Some things to ponder over on World Suicide Prevention DayIf you or anyone you know suffers from suicidal tendencies, reach out to friends and family and get professional help
According to the WHO, Nepal ranks 7th globally in suicide rates per year. And based on the female suicide rate, Nepal ranks 3rd. Furthermore, suicide is currently the leading cause of death for Nepali women in the age group between 15 to 49 years.
The public usually thinks about the topic when celebrities commit suicide. Singer Amy Winehouse, actor Robin Williams, actress Jiah Khan, former crown prince Dipendra, Supreme Court Justice Bharat Raj Upreti, and actor Alok Nembang are some of the famous people we know of who have taken their own lives. But the thought about committing suicide is a problem that can plague anyone—whether you are rich or poor, educated or illiterate. It is a problem faced by people belonging to every ethnic group, religion or background. Although research shows that the chances of committing suicide increase with age, doctors are also seeing an increase in the number of attempted suicides among adolescents.
The majority of all suicides are related to some form of stress. Studies show that most cases are related to depression or other forms of mental illness. That is why doctors are asked to refer patients who have suicidal tendencies to psychiatrists before they can be discharged.
According to the police data in Nepal, suicides show up on the record almost every day. Most suicides in the country seem to be a response to domestic disputes, financial stress, family problems, etc. However, many studies conducted on people who have attempted suicide show that the victims are usually suffering from tremendous stress and suffering from depression. These victims can be treated with proper counselling and medication for depression, and we can thus save their lives.When assessing a patient who suffers from depression, we usually find a history of stress induced by many number of factors: it could arise from relationship problems and marital infidelity; from living with an alcoholic or abusive partner; from financial problems; the list goes on.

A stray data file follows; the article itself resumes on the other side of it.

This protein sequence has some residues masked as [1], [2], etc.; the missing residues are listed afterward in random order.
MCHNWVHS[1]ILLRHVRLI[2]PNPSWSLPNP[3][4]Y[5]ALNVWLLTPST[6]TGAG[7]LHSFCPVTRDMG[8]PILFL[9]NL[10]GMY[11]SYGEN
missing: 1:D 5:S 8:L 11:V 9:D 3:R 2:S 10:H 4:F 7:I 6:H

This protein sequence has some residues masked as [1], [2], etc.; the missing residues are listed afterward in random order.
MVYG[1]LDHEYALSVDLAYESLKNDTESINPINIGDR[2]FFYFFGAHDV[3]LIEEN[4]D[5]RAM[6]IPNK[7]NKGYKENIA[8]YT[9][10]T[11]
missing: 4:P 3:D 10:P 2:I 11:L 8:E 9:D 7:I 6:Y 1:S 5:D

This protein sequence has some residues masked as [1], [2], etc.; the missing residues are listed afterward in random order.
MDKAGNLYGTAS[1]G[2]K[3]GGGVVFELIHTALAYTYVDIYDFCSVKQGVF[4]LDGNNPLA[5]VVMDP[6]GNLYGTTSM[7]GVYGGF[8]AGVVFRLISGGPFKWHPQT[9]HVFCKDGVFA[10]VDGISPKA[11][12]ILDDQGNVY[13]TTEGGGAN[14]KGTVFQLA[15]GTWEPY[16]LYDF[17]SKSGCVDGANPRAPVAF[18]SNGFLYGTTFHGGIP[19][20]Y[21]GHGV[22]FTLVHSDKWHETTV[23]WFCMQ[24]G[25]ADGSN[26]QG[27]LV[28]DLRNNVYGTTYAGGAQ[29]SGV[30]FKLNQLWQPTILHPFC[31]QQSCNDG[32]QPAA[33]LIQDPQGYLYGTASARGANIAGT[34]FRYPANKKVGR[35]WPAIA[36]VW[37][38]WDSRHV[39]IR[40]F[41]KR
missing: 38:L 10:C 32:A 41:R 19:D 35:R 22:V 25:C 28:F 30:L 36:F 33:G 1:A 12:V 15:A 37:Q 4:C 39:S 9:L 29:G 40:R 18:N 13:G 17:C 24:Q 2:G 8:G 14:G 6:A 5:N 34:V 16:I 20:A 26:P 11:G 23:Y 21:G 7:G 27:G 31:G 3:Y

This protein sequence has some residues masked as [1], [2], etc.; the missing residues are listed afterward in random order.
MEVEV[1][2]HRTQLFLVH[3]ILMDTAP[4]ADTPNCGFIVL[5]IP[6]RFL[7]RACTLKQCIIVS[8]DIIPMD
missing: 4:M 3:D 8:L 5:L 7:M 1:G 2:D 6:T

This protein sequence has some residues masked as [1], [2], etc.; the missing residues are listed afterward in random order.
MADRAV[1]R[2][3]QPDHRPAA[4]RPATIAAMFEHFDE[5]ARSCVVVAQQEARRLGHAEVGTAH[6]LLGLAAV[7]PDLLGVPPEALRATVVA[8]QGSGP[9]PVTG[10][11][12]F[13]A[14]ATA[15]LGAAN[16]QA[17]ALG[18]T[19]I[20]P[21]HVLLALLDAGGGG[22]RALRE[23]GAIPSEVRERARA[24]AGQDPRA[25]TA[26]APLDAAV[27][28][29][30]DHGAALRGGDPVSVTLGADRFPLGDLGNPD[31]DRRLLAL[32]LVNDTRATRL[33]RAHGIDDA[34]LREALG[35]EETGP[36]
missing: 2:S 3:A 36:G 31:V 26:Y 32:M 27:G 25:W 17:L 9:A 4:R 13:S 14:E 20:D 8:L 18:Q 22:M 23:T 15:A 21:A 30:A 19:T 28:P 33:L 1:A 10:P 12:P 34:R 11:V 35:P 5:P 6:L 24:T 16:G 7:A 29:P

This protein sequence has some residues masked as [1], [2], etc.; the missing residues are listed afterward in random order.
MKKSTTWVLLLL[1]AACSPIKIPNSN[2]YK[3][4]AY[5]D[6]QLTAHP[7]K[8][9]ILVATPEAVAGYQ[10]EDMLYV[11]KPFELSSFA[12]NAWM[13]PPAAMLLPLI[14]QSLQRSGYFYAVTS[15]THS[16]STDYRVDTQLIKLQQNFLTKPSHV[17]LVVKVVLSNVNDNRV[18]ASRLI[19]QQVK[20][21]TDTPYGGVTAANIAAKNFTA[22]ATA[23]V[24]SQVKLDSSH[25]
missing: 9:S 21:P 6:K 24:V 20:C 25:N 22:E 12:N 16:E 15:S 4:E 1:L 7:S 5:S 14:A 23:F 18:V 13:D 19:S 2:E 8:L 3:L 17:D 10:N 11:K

Such stressful life events are difficult to cope with. When people keep the feelings generated by such situations bottled up inside them and do not share their problems with their family or loved ones, some victims may not be able to handle the stress and thus attempt suicide. However, if the victims share these problems and get help in facing them from a friend, family or counsellor, they can start on the path to healing.
When doctors evaluate someone who has attempted suicide, they take a lot of factors into consideration before coming to a conclusion about whether the victim is at risk of another attempt of suicide or not.
The method that was used by the sufferer is taken into account: whether she was alone when attempting the act; whether she had planned it all out; whether she had a suicide note prepared that asked for forgiveness and which included her goodbyes; whether the act was attempted at a location where she could not be saved, etc; doctors consider all these factors.
When we work with patients who have actually attempted suicide in a carefully planned manner—if it is done in either a distant place where the patient cannot be found, or if it was attempted at home when no one was around; or if the person consumed a strong dose of poison or medication; or if he tried to hang or drown or shoot himself or slit his throat or wrists—we keep such patients under constant watch. The person is kept in the hospital for a longer time, and we provide daily counselling and medication for problems such as depression.
Non-lethal attempts at suicide are usually undertaken by adolescent girls, and most do this by consuming pills to induce an overdose, making superficial cuts on their wrist or drinking a bottle of antiseptic, etc. This type of suicidal attempt is usually done on impulse or in a fit of rage after an argument
with someone or after being scolded or beaten by their loved ones. These types of attempts are not planned out.
But patients who try such things nevertheless require immediate medical help and need to be kept under constant vigilance after the event. Such patients are required to undergo a psychiatric evaluation and are usually treated with regular proper counselling.
On this World Suicide Prevention Day, I hope we will all learn to become more aware of and help others learn to become more aware of how we can help suicidal people. Most suicides can be prevented if we can identify the above-mentioned stressors in a person’s life and if he or she can find a way to cope with such problems. If the problems seem unmanageable, then proper counseling or help should be sought. Such counseling and advice is extremely important, especially for adolescents, who are more prone to relationship-and study-related stresses. Schools and colleges should thus be encouraged to appoint a school
counsellor to deal with their students’ daily stress and to provide help and guidance. I would also like to say to those who are suffering from suicidal thoughts that seeking help from a psychiatrist or a counselor is not a sign of weakness. You do not have to be crazy or mad in order to visit a psychiatrist. Life is considered precious by all religions and cultures. Do not waste this precious gift. Do not hesitate to seek help. Come talk. Come share.
Dr Deep Prakash Malla is a consultant psychiatrist at Norvic International Hospital, Kathmandu